author = "Yui-Chuin Shiah and Hsu, {Chung Lei} and Chyanbin Hwu",
year = "2014",
month = "1",
day = "1",
language = "English",
volume = "102",
pages = "257--270",
journal = "CMES - Computer Modeling in Engineering and Sciences",
issn = "1526-1492",
publisher = "Tech Science Press",
number = "4",

}

TY - JOUR

T1 - Direct volume-to-surface integral transformation for 2D BEM analysis of anisotropic thermoelasticity

AU - Shiah, Yui-Chuin

AU - Hsu, Chung Lei

AU - Hwu, Chyanbin

PY - 2014/1/1

Y1 - 2014/1/1

N2 - As has been well documented for the boundary element method (BEM), a volume integral is present in the integral equation for thermoelastic analysis. Any attempt to directly integrate the integral shall inevitably involve internal discretization that will destroy the BEM's distinctive notion as a true boundary solution technique. Among the schemes to overcome this difficulty, the exact transformation approach is the most elegant since neither further approximation nor internal treatments are involved. Such transformation for 2D anisotropic thermoelasticity has been achieved by Shiah and Tan (1999) with the aid of domain mapping. This paper revisits this problem and presents a modified transformation for 2D anisotropic thermoelasticity, where no domain distortion is involved. Being defined in the original Cartesian coordinate system, the volume integral is analytically transformed to the boundary using the Stroh formalism. This transformation is favorable especially when the corresponding anisotropic field is directly calculated without resorting to the domain mapping technique. In the end, numerical examples are provided to show the validity of such a transformation.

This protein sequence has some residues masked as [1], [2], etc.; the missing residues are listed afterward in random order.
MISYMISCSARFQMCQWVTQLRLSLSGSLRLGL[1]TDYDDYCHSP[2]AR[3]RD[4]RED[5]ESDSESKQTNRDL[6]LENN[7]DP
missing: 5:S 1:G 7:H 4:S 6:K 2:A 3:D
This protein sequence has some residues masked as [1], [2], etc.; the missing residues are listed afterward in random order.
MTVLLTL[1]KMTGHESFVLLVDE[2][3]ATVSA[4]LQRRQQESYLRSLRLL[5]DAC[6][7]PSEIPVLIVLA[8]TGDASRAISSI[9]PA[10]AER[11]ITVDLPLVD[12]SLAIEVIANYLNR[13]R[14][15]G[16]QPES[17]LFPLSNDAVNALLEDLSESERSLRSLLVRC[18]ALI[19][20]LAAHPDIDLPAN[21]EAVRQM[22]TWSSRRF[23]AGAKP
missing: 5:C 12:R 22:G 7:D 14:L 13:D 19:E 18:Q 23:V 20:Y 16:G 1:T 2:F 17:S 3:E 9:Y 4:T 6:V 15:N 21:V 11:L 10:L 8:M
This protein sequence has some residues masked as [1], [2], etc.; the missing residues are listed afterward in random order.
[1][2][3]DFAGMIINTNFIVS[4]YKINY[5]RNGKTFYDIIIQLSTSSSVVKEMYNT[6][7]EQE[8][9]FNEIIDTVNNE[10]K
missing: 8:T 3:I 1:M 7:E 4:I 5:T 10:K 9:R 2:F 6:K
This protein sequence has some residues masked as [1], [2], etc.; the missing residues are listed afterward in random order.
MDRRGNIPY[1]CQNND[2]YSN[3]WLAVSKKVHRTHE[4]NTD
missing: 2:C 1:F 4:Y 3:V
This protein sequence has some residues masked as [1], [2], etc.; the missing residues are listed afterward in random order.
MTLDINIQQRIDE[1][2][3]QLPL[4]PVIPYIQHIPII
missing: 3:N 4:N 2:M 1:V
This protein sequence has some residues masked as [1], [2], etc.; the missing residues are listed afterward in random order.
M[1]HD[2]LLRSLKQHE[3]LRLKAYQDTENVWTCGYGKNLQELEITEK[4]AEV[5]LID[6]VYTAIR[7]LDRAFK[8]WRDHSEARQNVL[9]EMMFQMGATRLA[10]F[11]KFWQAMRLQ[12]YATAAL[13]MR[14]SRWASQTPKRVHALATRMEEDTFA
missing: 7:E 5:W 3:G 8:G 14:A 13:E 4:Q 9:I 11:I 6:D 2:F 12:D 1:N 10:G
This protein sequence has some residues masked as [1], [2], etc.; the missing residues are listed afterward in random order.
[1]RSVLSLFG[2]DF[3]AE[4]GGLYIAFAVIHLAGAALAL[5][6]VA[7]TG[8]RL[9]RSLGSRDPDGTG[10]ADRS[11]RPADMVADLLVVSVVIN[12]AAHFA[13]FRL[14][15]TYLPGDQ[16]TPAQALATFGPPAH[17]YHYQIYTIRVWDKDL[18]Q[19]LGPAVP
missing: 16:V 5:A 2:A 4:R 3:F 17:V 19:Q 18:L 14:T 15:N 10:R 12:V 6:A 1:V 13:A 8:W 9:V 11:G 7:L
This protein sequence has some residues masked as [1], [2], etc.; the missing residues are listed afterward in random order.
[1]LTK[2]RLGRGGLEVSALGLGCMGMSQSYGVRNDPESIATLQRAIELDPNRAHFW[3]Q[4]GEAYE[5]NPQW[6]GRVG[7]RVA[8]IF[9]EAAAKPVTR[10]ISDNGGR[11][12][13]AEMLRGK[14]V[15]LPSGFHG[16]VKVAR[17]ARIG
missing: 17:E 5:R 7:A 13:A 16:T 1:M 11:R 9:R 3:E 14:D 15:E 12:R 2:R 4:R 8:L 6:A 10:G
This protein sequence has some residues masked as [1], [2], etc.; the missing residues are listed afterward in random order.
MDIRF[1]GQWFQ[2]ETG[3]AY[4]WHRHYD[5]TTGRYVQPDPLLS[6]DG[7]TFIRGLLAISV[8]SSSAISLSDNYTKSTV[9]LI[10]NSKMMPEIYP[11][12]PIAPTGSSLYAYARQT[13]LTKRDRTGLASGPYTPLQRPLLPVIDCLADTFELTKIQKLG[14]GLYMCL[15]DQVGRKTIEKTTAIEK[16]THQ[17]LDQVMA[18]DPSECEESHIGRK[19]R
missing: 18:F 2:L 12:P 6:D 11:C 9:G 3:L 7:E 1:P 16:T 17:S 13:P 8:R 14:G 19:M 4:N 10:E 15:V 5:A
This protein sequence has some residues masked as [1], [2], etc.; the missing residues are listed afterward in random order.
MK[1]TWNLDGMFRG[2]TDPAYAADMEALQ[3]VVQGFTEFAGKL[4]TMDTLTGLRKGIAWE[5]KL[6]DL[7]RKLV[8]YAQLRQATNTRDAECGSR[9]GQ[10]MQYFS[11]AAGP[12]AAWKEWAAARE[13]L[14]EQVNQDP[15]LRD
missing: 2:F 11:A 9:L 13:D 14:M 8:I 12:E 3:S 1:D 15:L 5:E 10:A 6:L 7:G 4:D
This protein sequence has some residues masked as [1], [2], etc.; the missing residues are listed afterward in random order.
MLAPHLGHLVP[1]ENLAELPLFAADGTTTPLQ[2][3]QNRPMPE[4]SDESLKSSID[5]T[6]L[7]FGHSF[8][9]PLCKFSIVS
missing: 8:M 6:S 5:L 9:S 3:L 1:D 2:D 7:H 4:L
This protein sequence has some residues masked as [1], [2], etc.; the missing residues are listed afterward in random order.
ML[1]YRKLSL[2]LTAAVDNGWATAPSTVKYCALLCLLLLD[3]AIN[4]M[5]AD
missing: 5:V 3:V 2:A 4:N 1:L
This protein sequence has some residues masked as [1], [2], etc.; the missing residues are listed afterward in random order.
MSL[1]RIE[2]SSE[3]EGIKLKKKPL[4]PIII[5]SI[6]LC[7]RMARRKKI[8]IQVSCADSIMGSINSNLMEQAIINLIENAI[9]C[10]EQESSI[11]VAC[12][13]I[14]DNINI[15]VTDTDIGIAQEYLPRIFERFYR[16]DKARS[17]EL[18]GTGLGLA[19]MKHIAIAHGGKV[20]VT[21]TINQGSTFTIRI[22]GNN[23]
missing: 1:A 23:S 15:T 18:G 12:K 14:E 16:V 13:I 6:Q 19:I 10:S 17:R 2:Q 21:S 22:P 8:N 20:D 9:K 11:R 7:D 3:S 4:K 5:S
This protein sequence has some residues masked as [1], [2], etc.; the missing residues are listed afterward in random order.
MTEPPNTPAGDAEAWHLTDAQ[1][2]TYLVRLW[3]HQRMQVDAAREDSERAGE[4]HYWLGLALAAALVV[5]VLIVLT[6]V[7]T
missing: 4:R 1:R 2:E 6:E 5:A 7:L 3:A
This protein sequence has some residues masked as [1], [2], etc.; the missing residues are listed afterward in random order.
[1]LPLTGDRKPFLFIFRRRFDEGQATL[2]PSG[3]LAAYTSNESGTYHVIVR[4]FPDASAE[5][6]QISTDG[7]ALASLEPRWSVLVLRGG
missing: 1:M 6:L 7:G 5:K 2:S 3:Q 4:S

AB - As has been well documented for the boundary element method (BEM), a volume integral is present in the integral equation for thermoelastic analysis. Any attempt to directly integrate the integral shall inevitably involve internal discretization that will destroy the BEM's distinctive notion as a true boundary solution technique. Among the schemes to overcome this difficulty, the exact transformation approach is the most elegant since neither further approximation nor internal treatments are involved. Such transformation for 2D anisotropic thermoelasticity has been achieved by Shiah and Tan (1999) with the aid of domain mapping. This paper revisits this problem and presents a modified transformation for 2D anisotropic thermoelasticity, where no domain distortion is involved. Being defined in the original Cartesian coordinate system, the volume integral is analytically transformed to the boundary using the Stroh formalism. This transformation is favorable especially when the corresponding anisotropic field is directly calculated without resorting to the domain mapping technique. In the end, numerical examples are provided to show the validity of such a transformation.

UR - http://www.scopus.com/inward/record.url?scp=84920417324&partnerID=8YFLogxK

UR - http://www.scopus.com/inward/citedby.url?scp=84920417324&partnerID=8YFLogxK

M3 - Article

VL - 102

SP - 257

EP - 270

JO - CMES - Computer Modeling in Engineering and Sciences

JF - CMES - Computer Modeling in Engineering and Sciences

SN - 1526-1492

IS - 4

ER -